Henry Gleitman, Ph.D. - University of Pennsylvania, Philadelphia

Lila Gleitman, Ph.D. - University of Pennsylvania, Philadelphia

Ernest R. Hilgard, Ph.D., N.A.S. - Stanford University, CA

John Hochman, M.D. - UCLA Medical School, Los Angeles, CA

Philip S. Holzman, Ph.D. - Harvard University, MA

Harold I. Lief, M.D. - University of Pennsylvania, Philadelphia

Paul R. McHugh, M.D. - Johns Hopkins University, MD

Ulric Neisser, Ph.D., N.A.S. - Cornell University, NY

Emily Carota Orne - University of Pennsylvania, Philadelphia

Harrison Pope, Jr., M.D. - Harvard Medical School, MA

As of 7/02, a minimum of 29% of the advisory board members are employed by universities and hospitals that, according to CIA records, have been involved in covert human experimentation. Other members of the board have been been employed in the past, and there may be other "involved" facilities that we do not have records of.

Of the 14 members who worked at these universities and hospitals as of 7/02, 43% were employed by the University of Pennsylvania and 21% were employed by Harvard University. Pamela Freyd claimed that the University of Pennsylvania and Johns Hopkins were instrumental in the formation of the FMSF. Dr. Paul McHugh's employment at Johns Hopkins is significant, because he may have been instrumental in recruiting that university's initial support in creating the FMSF.
NAFF

None of this is new stuff and I'm sure it has been brought up on the forums many times.


Martin T. Orne, CIA researcher, an original board member of the FMSF. A man who had his fingers in many MK ULTRA pies. Hypno-programming experiments (the elicitation of "anti-social" behaviour, dissolving memory etc...) funded by the CIA while he was at Cornell University.

The infamous Louis Jolyon West another past board member whose CIA career runs all the way back to his inteview with Jack Ruby.

The "Amazing" James Randi, professional debunker and CIA consultant.

Then we have the illustrious founder of the FMSF, Ralph Underwager, a man who just couldn't keep his mouth shut to Dutch paedophile magazine Paidika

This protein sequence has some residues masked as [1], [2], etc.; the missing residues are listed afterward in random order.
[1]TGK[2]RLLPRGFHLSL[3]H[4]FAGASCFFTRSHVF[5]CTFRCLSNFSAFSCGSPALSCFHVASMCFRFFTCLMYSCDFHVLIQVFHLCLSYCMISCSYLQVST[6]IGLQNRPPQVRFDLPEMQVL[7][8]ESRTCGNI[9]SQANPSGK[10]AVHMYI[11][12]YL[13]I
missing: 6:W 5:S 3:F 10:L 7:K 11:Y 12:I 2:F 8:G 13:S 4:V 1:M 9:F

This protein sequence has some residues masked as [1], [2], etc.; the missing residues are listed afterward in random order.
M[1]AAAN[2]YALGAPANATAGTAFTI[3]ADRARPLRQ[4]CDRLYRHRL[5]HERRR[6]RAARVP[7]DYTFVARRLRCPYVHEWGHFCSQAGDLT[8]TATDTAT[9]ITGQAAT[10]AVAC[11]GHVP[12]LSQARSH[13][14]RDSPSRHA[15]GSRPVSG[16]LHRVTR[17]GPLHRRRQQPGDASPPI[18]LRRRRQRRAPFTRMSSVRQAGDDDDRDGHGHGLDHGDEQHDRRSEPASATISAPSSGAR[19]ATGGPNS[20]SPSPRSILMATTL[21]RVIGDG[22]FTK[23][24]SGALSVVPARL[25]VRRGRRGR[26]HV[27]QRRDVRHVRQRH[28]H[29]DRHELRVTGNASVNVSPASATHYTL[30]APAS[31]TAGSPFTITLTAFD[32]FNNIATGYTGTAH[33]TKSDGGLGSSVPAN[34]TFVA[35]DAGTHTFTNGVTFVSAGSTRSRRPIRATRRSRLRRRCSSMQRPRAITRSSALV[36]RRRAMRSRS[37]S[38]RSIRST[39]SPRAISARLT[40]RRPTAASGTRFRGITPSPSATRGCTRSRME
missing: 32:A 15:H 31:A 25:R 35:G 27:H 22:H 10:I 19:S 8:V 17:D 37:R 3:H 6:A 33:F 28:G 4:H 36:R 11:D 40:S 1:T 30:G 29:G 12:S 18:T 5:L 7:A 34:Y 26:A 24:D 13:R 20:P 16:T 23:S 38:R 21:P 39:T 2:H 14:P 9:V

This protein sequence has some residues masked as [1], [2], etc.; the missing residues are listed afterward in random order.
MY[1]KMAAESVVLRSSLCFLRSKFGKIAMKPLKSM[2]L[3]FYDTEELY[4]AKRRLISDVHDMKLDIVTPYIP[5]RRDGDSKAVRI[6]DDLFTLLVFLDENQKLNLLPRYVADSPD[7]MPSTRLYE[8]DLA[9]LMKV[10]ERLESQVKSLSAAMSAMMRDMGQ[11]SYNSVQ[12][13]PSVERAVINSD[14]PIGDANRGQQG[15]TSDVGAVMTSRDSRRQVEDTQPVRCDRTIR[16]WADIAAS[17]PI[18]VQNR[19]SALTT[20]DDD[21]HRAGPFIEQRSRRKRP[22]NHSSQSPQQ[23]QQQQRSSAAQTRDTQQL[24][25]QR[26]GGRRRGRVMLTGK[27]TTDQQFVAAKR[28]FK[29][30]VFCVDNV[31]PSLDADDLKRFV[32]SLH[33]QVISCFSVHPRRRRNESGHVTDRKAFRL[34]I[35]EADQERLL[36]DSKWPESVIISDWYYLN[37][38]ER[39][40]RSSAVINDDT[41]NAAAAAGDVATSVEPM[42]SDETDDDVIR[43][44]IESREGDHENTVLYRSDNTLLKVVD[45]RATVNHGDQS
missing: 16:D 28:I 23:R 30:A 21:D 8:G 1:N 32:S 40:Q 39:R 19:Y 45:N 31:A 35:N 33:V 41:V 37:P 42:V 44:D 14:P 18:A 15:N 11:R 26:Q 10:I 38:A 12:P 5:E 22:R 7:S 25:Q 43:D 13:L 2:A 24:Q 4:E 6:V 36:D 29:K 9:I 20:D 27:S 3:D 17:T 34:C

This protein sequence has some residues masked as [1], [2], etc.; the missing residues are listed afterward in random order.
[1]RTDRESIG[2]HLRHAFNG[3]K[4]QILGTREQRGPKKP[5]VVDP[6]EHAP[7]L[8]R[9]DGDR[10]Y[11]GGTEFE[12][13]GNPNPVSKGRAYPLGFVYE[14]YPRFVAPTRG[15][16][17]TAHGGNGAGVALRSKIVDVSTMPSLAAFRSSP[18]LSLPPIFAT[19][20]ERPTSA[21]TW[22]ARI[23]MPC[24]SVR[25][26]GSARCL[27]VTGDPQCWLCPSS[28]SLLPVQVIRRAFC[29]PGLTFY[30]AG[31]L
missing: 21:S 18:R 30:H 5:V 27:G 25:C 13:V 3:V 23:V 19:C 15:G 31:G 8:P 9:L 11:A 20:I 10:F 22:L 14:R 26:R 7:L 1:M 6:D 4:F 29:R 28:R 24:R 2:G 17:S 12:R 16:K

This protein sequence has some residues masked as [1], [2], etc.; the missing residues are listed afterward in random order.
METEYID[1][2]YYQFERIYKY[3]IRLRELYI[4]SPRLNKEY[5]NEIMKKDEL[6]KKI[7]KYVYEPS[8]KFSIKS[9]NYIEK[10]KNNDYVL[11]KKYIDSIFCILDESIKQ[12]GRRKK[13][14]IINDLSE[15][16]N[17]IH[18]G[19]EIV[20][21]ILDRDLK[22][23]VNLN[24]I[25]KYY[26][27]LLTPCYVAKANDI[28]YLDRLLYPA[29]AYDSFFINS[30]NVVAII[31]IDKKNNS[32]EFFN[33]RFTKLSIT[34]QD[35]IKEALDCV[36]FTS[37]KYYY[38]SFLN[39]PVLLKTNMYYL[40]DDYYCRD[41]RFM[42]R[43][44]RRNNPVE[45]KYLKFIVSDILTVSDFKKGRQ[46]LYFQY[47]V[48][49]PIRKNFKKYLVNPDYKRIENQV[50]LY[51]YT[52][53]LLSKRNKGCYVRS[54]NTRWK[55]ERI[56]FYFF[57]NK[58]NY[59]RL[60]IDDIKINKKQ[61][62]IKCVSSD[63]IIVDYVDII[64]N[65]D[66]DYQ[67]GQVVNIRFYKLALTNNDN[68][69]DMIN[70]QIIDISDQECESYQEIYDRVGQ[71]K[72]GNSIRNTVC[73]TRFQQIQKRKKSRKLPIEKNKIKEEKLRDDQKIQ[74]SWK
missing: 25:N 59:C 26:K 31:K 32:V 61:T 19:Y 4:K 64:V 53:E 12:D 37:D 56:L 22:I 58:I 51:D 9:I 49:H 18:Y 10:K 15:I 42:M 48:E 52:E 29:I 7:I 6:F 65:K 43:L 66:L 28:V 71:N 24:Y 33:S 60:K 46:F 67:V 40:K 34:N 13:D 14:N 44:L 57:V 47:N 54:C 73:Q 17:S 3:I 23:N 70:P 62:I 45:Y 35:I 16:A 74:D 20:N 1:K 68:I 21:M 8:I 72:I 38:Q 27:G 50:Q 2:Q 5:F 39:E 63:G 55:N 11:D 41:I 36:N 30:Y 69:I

Peter and Pamela Freyd (Pamela's name being the only one now mentioned on the FMSF's website) were accused of abuse by their daughter, Jennifer. Peter Freyd was known to tell people that his daughter was brain damaged. I guess she proved him wrong when she went on to become a professor of psychology at the University of Oregon. Pamela sought the intervention of Dr. Harold Lief, a former major in the Army Medical Corps and a member of the faculty of the University of Pennsylvania (He became a member in 1968, when federally funded behavioural modification experiments at Holmesburg Prison were in full swing). Lief and Orne had collaborated in the past in the field of Hypnotic Programming. Needless to say Lief went on to become an advisor to the FMSF.
Link to thread





[edit on 16/9/2008 by Beelzebubba]



posted on Sep, 16 2008 @ 07:36 AM
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On the issue at hand -

I'm not a fan that "false memory syndrome" is becoming a quick write off for people with exceptional stories. I think it's a cop out by an unskilled practicioner, and yes - extremely likely to be abused and overused within todays mainstream psychiatric/psychological community.

But when you look at it from a low income community care providers perspective, it's a heck of a lot easier to dismiss such wild stories as a "syndrome" and just continue pumping the patient full of pills without really having to give any time or attention to indepth psychoanalysis.

I'm a member of such a local community care provider, and their caseload in this area is swamped with people claiming everything under the sun.

Whether or not their claims are valid, I can't say - I haven't met them or seen their casefiles....but one thing is certain - the majority of low end mental health providers are working overtime these days.